It’s definitely business as usual within our home.
We homeschool, which means I have all the sharpened pencils, paper, and saved curriculum just waiting to be printed out! Not much has changed since COVID-19 reared its ugly head into our day-to-day lives.
While our life has not been completely rearranged, I understand that there are many families waking up this Monday wondering what they are going to do for the next two to three weeks.
My first bit of advice: do not replace mom hat with teacher hat.
You are mom, first. Always. Many of us have been driven home to now solely live-out and focus on the greatest calling from God—Mom. Yes, it is completely possible to be Mom and teach at the same time. Try just sitting with your kids and talking to them. Talk to them about what is going on and why the days will be different. Remind your little ones there is no need for fear or worry. Teach them that yes, the family will stay home and not just treat it as extra vacation days because that is what our government is asking us. We will be respectful of their guidelines to keep everyone as safe as we can.
Then after a day or so of reconnecting, it’s time for “formal” learning. I use the word “formal” incredibly loose because homeschool is not school! Homeschool is paced by you and your kids, not a test. It is one-on-one and grouped together. It is multiple snack times, outside time (I hope you’re having good weather where you are!), and nap/siesta time. Homeschool can be done with as little as possible.
My second bit of advice: keep lessons short and offer a wide feast.
We’re talking 20-minute lessons and this includes setting up and cleaning up. Subjects range from scripture, Bible, language arts, math, science, history, natural history, nature, literature, art, music, and more. The list can be daunting, but if you can do just two things every single day make it language arts (writing and reading) and math. Just within these two subjects, there is an almost never-ending and fun list you can do with your kids no matter what age.
Do you own a book? Read it aloud. Is your child a good reader? Let them read to you. After you read aloud or they read, have your child narrate what just happened. If you have a child 8 years and older ask them a couple of questions, such as: what do you think will happen next? What do you like best about the character? Would you want to live where the character lives, why or why not? Delve a little deeper.
Copy work for writing and guess what? We have the best book to copy from – the Bible. Use copy work time as also a time to help memorize scripture, discussing the scripture, discussing who God is through the scripture. Three subjects in one.
Don’t start printing out every math sheet you can find online. Time to get out all your apples and oranges! Counting. Simple counting for the young ones. I’m sure you still know simple addition, subtraction, multiplication, and division. Use your fruit or whatever else you have to do a few problems with your older children. High School children doing math you’ve never heard of? Have them teach you!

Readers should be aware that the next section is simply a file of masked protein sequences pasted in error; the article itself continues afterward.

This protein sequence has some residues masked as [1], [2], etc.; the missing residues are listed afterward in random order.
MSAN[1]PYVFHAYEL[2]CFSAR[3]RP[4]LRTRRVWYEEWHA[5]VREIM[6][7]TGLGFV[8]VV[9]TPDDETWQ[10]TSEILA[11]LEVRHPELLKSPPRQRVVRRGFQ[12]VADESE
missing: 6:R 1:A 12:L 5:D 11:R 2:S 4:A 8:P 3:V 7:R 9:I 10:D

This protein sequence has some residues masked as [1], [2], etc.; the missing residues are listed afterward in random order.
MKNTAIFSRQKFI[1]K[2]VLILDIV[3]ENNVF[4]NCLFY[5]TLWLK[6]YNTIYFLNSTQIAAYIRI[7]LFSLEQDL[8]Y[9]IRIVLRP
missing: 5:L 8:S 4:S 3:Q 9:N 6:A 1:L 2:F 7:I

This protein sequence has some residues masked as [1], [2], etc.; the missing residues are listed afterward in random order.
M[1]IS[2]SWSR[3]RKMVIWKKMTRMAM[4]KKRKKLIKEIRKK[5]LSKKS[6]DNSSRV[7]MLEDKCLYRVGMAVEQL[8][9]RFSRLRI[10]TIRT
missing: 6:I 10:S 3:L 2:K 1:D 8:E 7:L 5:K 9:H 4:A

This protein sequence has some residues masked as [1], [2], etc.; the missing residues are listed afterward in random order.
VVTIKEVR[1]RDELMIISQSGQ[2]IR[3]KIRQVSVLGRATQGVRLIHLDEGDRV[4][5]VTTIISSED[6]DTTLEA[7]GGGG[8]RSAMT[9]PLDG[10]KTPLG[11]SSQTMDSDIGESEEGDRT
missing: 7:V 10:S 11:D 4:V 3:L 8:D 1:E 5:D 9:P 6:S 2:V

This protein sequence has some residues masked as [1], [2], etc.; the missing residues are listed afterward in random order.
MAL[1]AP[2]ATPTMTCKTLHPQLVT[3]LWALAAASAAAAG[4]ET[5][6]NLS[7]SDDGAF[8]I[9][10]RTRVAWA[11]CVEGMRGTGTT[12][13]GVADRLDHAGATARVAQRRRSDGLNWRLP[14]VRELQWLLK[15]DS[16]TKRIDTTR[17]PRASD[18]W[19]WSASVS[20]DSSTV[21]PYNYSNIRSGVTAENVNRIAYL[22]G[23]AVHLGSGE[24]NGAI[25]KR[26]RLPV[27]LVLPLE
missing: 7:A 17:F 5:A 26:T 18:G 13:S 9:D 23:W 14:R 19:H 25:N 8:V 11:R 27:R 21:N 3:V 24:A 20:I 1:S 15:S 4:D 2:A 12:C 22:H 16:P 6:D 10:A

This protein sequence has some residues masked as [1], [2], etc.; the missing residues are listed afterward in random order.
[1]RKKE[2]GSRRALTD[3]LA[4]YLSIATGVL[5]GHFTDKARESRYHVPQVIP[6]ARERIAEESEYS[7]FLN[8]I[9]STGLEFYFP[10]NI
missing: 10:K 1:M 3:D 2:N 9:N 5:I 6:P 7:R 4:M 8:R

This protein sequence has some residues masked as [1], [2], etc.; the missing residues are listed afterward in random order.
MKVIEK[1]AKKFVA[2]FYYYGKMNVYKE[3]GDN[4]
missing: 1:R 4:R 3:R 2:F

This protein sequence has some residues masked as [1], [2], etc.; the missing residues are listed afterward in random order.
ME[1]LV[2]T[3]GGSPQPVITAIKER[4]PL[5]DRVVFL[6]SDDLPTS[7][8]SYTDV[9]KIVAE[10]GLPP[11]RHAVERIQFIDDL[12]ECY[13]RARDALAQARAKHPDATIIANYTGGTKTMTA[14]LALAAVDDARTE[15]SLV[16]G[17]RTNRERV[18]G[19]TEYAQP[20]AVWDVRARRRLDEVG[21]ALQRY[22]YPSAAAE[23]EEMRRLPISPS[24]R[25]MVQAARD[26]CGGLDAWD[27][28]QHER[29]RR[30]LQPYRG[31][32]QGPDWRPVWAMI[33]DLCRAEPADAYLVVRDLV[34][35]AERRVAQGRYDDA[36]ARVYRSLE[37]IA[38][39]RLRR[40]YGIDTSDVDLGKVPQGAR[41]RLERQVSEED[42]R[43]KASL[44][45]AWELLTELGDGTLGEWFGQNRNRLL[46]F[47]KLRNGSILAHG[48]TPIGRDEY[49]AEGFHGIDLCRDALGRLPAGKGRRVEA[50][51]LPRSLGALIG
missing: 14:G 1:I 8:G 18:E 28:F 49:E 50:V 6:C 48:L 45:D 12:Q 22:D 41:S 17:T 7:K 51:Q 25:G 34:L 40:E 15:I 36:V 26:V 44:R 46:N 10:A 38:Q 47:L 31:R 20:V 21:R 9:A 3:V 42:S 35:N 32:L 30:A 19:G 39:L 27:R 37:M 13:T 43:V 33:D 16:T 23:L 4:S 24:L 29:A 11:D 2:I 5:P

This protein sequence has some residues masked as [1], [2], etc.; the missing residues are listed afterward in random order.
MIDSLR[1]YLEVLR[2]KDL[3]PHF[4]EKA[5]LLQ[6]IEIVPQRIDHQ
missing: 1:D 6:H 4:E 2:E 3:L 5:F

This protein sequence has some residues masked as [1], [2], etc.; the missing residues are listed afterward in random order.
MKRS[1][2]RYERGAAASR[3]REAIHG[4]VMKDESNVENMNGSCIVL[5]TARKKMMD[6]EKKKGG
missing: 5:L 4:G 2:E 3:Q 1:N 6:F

For younger children, don’t forget shapes are part of the subject. Do a scavenger hunt of simple shapes first and then move on to pentagons, hexagons, and octagons. The more you and your children become aware of shapes within your home they’ll start jumping out at you left and right. Same with outside! If the weather is nice where you are, go outside and explore all of the shapes God placed outside. The more you look the more aware you will be of God’s orderly creation.
Cooking. Cooking is a great, fun, and yummy way to figure out fractions, multiply, and divide. You’ve got to eat dinner so make it a family affair with each child taking one part of the recipe and figuring out how to double or triple their part.
Your non-school day should be done by noon.
Time for lunch and then nap/siesta time. Parents, I cannot stress enough how much this is needed. It may be a fight at first, but quiet time from each other is so important when you are at home with each other and there is no end to the quarantine. Nap is great, but if your kids are past this stage then have this be screen time. Turn on a movie. Independent reading time. Coloring. Building blocks. Whatever it may be, but it has to be quiet for at least an hour. I use our nap/siesta time to catch up on budgeting, homeschool prep for the next day, or reading a book of my own. Do not skip out on this otherwise, it’ll be an early bedtime for all.
A great resource to check out is Ambleside Online.
They explain all subjects, scheduling, provide links, and have an amazing section just for homeschooling during times of emergency. I highly suggest taking a look because they are so helpful. The AmblesideOnline Helping Hand Emergency Learning Plan even offers a five-day schedule. All the work is done for you! Check it out at AmblesideOnline AO-HELP.
Above all things, remember love.
Love your children even if they decide they’re not going to listen. Allow them freedom in how they learn. If your son needs to walk around the room while you’re